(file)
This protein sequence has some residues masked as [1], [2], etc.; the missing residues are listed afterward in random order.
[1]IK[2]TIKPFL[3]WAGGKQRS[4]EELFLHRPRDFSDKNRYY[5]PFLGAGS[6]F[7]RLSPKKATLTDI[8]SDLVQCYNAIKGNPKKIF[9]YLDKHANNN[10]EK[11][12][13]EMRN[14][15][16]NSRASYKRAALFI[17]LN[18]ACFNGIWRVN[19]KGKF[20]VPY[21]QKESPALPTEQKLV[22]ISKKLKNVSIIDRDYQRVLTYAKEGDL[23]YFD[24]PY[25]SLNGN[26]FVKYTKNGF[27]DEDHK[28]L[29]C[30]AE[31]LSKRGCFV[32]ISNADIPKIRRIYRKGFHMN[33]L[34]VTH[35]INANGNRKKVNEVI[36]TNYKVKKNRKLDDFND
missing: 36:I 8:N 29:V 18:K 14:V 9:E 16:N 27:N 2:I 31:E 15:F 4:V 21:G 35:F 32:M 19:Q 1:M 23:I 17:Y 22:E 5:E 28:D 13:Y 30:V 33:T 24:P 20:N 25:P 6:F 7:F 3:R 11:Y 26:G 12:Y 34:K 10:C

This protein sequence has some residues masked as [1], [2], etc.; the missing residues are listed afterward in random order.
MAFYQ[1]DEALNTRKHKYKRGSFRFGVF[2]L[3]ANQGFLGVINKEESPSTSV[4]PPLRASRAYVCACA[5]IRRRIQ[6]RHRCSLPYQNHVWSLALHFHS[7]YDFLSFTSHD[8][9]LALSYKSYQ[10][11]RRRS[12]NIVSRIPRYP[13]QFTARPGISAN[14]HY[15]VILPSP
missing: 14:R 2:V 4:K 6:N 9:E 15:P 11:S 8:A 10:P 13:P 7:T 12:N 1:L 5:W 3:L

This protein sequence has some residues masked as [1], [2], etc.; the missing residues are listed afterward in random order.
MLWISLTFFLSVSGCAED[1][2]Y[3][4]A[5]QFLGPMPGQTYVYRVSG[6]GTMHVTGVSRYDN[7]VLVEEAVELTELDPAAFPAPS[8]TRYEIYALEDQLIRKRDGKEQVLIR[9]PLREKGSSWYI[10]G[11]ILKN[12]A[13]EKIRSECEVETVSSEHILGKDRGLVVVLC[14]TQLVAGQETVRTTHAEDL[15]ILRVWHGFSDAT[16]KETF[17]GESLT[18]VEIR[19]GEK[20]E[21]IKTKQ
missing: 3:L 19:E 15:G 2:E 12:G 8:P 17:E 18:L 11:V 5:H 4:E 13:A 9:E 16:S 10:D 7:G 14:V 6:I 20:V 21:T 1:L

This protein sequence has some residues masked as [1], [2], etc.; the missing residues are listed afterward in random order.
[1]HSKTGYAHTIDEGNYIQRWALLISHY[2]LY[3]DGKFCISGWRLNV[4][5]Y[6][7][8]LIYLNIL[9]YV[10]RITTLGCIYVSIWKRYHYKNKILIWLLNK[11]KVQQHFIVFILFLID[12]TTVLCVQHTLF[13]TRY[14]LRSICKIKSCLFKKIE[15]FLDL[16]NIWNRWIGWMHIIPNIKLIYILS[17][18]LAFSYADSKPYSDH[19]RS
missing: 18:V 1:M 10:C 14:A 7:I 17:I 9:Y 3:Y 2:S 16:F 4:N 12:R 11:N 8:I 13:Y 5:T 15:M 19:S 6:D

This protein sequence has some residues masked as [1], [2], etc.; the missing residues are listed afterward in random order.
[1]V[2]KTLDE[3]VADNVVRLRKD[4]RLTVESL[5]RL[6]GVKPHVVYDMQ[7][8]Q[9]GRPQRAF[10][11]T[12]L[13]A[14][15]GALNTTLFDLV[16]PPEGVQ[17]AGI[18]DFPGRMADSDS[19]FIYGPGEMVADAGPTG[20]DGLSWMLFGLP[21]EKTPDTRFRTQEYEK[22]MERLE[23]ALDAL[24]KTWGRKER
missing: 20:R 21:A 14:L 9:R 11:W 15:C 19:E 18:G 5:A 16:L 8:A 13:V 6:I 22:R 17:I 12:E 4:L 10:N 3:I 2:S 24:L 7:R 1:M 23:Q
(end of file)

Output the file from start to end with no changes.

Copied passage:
This protein sequence has some residues masked as [1], [2], etc.; the missing residues are listed afterward in random order.
[1]IK[2]TIKPFL[3]WAGGKQRS[4]EELFLHRPRDFSDKNRYY[5]PFLGAGS[6]F[7]RLSPKKATLTDI[8]SDLVQCYNAIKGNPKKIF[9]YLDKHANNN[10]EK[11][12][13]EMRN[14][15][16]NSRASYKRAALFI[17]LN[18]ACFNGIWRVN[19]KGKF[20]VPY[21]QKESPALPTEQKLV[22]ISKKLKNVSIIDRDYQRVLTYAKEGDL[23]YFD[24]PY[25]SLNGN[26]FVKYTKNGF[27]DEDHK[28]L[29]C[30]AE[31]LSKRGCFV[32]ISNADIPKIRRIYRKGFHMN[33]L[34]VTH[35]INANGNRKKVNEVI[36]TNYKVKKNRKLDDFND
missing: 36:I 8:N 29:V 18:K 14:V 9:E 16:N 27:N 2:I 31:E 15:F 4:V 21:G 35:F 32:M 19:Q 1:M 23:I 17:Y 22:E 5:E 28:D 13:Y 30:V 33:T 24:P 20:N 25:P 6:F 7:F 3:R 11:Y 26:G 12:Y 34:K 10:C

This protein sequence has some residues masked as [1], [2], etc.; the missing residues are listed afterward in random order.
MAFYQ[1]DEALNTRKHKYKRGSFRFGVF[2]L[3]ANQGFLGVINKEESPSTSV[4]PPLRASRAYVCACA[5]IRRRIQ[6]RHRCSLPYQNHVWSLALHFHS[7]YDFLSFTSHD[8][9]LALSYKSYQ[10][11]RRRS[12]NIVSRIPRYP[13]QFTARPGISAN[14]HY[15]VILPSP
missing: 14:R 2:V 4:K 6:N 9:E 15:P 11:S 8:A 10:P 13:P 7:T 12:N 1:L 5:W 3:L

This protein sequence has some residues masked as [1], [2], etc.; the missing residues are listed afterward in random order.
MLWISLTFFLSVSGCAED[1][2]Y[3][4]A[5]QFLGPMPGQTYVYRVSG[6]GTMHVTGVSRYDN[7]VLVEEAVELTELDPAAFPAPS[8]TRYEIYALEDQLIRKRDGKEQVLIR[9]PLREKGSSWYI[10]G[11]ILKN[12]A[13]EKIRSECEVETVSSEHILGKDRGLVVVLC[14]TQLVAGQETVRTTHAEDL[15]ILRVWHGFSDAT[16]KETF[17]GESLT[18]VEIR[19]GEK[20]E[21]IKTKQ
missing: 3:L 19:E 15:G 2:E 12:G 8:P 17:E 18:L 11:V 5:H 4:E 13:A 9:E 16:S 10:D 7:G 14:V 6:I 20:V 21:T 1:L

This protein sequence has some residues masked as [1], [2], etc.; the missing residues are listed afterward in random order.
[1]HSKTGYAHTIDEGNYIQRWALLISHY[2]LY[3]DGKFCISGWRLNV[4][5]Y[6][7][8]LIYLNIL[9]YV[10]RITTLGCIYVSIWKRYHYKNKILIWLLNK[11]KVQQHFIVFILFLID[12]TTVLCVQHTLF[13]TRY[14]LRSICKIKSCLFKKIE[15]FLDL[16]NIWNRWIGWMHIIPNIKLIYILS[17][18]LAFSYADSKPYSDH[19]RS
missing: 18:V 1:M 10:C 14:A 7:I 17:I 9:Y 3:Y 2:S 16:F 4:N 12:R 11:N 8:I 13:Y 5:T 15:M 19:S 6:D

This protein sequence has some residues masked as [1], [2], etc.; the missing residues are listed afterward in random order.
[1]V[2]KTLDE[3]VADNVVRLRKD[4]RLTVESL[5]RL[6]GVKPHVVYDMQ[7][8]Q[9]GRPQRAF[10][11]T[12]L[13]A[14][15]GALNTTLFDLV[16]PPEGVQ[17]AGI[18]DFPGRMADSDS[19]FIYGPGEMVADAGPTG[20]DGLSWMLFGLP[21]EKTPDTRFRTQEYEK[22]MERLE[23]ALDAL[24]KTWGRKER
missing: 20:R 21:A 14:L 9:R 11:W 15:C 19:E 18:G 5:A 16:L 8:A 13:V 6:I 22:R 17:I 12:E 4:L 10:N 3:I 2:S 24:L 7:R 1:M 23:Q